“Black” is Not the Only Goal in Beef-on-dairy Breeding
January 10, 2020
If the dairy industry wants the beef business to embrace beef-on-dairy crossbreds long-term, we need to up our genetic selection game, according to Denise Schwab, Extension Beef Specialist for Iowa State University.
Schwab advised producers at Iowa State’s recent Midwest Dairy & Beef Day that beef-on-dairy breeding decisions need to be made with the same precision they devote to genetic selection for dairy replacement females. “It’s not likely you tell your semen rep, ‘Just give me Holstein semen that’s cheap,’” she stated. “Yet that’s what’s happening with a lot of beef-on-dairy breeding right now. We need to aim for more than just a black calf.”
Unfortunately, many of the dairy-beef crosses today are simply “black Holsteins,” with similar frame characteristics to full-blood dairy animals. “If you’re going to do that, you might as well just produce Holstein steers, because at least there is a specific market for them,” said Schwab. “The tall, black crossbreds don’t fit well into any production or marketing system.”
Many producers aim for black animals so they can qualify for Certified Angus Beef (CAB) premiums. But Schwab noted CAB quality standards specify details that a “black Holstein” animal probably won’t achieve, like 1,050-pound-or-less hot carcass weight, and superior muscling.
And while she is sympathetic to today’s economic conditions that can generate around $100 per head for “any” black calf versus about $30 for a Holstein, she is wary of long-term consequences. “If we flood the market with undesirable animals, that premium will be short-lived,” she stated. “I want to protect that value so we can continue capturing more dollars 3, 5 and 10 years down the road.”
To do so, she suggested focusing on the following characteristics when selecting beef sires to cross with Holsteins:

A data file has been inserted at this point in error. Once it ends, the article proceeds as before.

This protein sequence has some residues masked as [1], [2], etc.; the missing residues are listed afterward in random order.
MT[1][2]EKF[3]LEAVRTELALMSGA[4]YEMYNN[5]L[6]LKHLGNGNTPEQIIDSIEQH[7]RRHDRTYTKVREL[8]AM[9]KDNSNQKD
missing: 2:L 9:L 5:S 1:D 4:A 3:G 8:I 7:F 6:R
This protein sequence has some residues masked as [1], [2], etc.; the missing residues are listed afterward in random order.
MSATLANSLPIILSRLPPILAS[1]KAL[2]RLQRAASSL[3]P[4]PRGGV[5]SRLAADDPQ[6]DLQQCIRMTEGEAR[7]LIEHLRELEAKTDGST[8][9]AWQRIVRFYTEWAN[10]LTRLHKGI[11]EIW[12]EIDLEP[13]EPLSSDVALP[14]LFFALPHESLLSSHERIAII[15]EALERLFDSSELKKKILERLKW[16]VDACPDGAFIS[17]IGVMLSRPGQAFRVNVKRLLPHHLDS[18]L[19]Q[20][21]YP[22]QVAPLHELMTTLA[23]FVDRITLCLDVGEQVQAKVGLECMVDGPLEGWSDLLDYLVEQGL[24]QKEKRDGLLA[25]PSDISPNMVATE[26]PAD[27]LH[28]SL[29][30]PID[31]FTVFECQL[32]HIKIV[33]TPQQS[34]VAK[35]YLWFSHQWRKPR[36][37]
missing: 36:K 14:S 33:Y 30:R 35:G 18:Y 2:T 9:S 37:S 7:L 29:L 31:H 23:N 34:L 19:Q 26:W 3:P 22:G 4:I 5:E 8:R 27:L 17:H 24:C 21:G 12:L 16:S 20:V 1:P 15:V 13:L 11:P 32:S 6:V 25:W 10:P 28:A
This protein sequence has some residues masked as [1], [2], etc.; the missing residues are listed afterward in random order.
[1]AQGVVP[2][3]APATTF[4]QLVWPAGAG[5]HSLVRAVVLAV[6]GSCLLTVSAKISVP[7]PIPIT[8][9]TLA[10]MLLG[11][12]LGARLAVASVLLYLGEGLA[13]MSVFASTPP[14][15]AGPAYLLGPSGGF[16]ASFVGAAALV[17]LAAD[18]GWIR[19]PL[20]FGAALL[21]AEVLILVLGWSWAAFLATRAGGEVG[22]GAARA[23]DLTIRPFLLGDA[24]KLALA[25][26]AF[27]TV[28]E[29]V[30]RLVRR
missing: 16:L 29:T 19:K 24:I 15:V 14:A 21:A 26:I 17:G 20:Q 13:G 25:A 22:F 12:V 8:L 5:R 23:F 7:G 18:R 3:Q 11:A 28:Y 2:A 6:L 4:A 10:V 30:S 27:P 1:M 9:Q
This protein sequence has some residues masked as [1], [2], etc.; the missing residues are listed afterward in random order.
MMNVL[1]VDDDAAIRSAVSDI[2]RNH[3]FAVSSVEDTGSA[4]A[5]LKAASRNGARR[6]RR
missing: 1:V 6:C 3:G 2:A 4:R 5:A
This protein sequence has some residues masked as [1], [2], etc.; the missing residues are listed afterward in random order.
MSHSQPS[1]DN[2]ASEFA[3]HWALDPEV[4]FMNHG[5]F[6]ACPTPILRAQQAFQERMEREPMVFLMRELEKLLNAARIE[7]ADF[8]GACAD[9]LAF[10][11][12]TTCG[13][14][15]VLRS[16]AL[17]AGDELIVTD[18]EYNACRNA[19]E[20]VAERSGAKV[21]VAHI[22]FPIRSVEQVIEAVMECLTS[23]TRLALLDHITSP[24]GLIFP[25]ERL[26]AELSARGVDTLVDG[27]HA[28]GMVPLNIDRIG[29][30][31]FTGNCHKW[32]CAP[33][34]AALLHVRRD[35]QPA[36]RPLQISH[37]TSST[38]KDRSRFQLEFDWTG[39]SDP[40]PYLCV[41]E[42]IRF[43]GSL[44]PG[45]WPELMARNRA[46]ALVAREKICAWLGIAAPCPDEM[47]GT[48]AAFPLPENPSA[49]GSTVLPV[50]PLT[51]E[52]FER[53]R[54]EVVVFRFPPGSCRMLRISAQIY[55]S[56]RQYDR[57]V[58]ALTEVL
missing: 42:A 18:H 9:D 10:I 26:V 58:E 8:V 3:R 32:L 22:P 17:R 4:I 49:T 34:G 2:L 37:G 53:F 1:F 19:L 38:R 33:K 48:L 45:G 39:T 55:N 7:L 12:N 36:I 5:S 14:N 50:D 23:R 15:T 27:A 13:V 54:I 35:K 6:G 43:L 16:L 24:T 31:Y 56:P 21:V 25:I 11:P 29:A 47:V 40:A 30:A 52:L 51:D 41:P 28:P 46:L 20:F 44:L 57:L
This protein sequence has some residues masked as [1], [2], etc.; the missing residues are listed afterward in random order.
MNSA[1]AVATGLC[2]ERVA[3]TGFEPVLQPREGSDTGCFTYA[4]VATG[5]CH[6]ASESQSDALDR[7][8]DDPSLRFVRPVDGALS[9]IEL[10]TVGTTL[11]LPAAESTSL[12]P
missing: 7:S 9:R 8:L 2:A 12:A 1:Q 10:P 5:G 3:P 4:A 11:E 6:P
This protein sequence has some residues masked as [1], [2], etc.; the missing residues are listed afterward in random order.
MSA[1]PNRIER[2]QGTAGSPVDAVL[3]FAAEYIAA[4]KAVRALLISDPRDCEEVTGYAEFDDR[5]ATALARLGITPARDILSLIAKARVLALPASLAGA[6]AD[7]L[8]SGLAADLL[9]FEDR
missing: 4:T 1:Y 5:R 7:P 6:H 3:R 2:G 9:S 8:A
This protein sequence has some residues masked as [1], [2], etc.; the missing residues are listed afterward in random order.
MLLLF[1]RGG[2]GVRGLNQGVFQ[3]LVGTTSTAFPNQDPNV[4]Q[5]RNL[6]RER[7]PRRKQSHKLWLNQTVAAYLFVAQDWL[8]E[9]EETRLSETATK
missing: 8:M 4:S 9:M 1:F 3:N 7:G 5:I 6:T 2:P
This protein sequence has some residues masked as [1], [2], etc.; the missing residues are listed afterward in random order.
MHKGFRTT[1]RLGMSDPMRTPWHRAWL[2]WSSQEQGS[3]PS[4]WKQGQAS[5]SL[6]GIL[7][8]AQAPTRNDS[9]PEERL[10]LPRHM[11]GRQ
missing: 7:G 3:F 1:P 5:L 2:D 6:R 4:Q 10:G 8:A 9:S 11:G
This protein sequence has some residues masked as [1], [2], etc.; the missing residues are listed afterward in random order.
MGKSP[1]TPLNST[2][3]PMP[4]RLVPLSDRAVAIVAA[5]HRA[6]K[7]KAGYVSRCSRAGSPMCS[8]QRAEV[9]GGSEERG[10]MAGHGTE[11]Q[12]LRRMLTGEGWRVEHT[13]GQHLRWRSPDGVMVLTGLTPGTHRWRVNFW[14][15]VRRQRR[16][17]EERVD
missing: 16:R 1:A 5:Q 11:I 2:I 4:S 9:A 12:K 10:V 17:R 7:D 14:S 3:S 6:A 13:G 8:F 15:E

Breed – The natural inclination may be to reach for Angus semen to produce black calves. But the Angus breed has the largest beef registry in the country, which means it also has the greatest variability. Surprisingly, Angus also now has the highest hot carcass weight of the major beef breeds, which means a Holstein X Angus cross may very well be duplicating frame size. “Think specifically of the bull, not just the breed,” advised Schwab.
Frame size – To develop more compact animals that feed and finish more efficiently, Schwab suggested choosing moderately sized bulls, with frame scores of 5 or under.
Ribeye area – Holsteins tend to marble very well and can have excellent quality grades, but also have elongated, less-desirably-shaped ribeyes. “Select beef sires with ribeye EPDs in the top 25 percentile of the breed,because there is a high correlation between ribeye size and shape,” advised Schwab.
Muscling – Holsteins have a lower muscle-to-bone ratio, so choose bulls with higher muscle scores to enhance the beef composition characteristics – in terms of muscle size and shape -- of the offspring.
Calving ease – While selecting for moderately sized calves is a common decision, Schwab said it actually is less of a concern in beef-on-dairy breeding. “Most Holstein cows easily can lie down and have a 100-pound calf,” she stated. “You don’t need to choose from the top 10% of calving ease beef sires. The top 30-50% is a very reasonable range.”
Finally, Schwab noted beef sires should be one strategic element of a herd’s total genetic plan, and not just “cow fresheners” for repeat-service dams. “The fertility of beef sires is no better than dairy bulls, so beef breeding should not be viewed as a ‘service of last resort,’” advised Schwab.
Rather, she said carefully selected beef sires should be mated with dams based on pre-established criteria, such as genomic testing results, parity or genetic merit – with the overall quality and yield of a finished market animal in mind.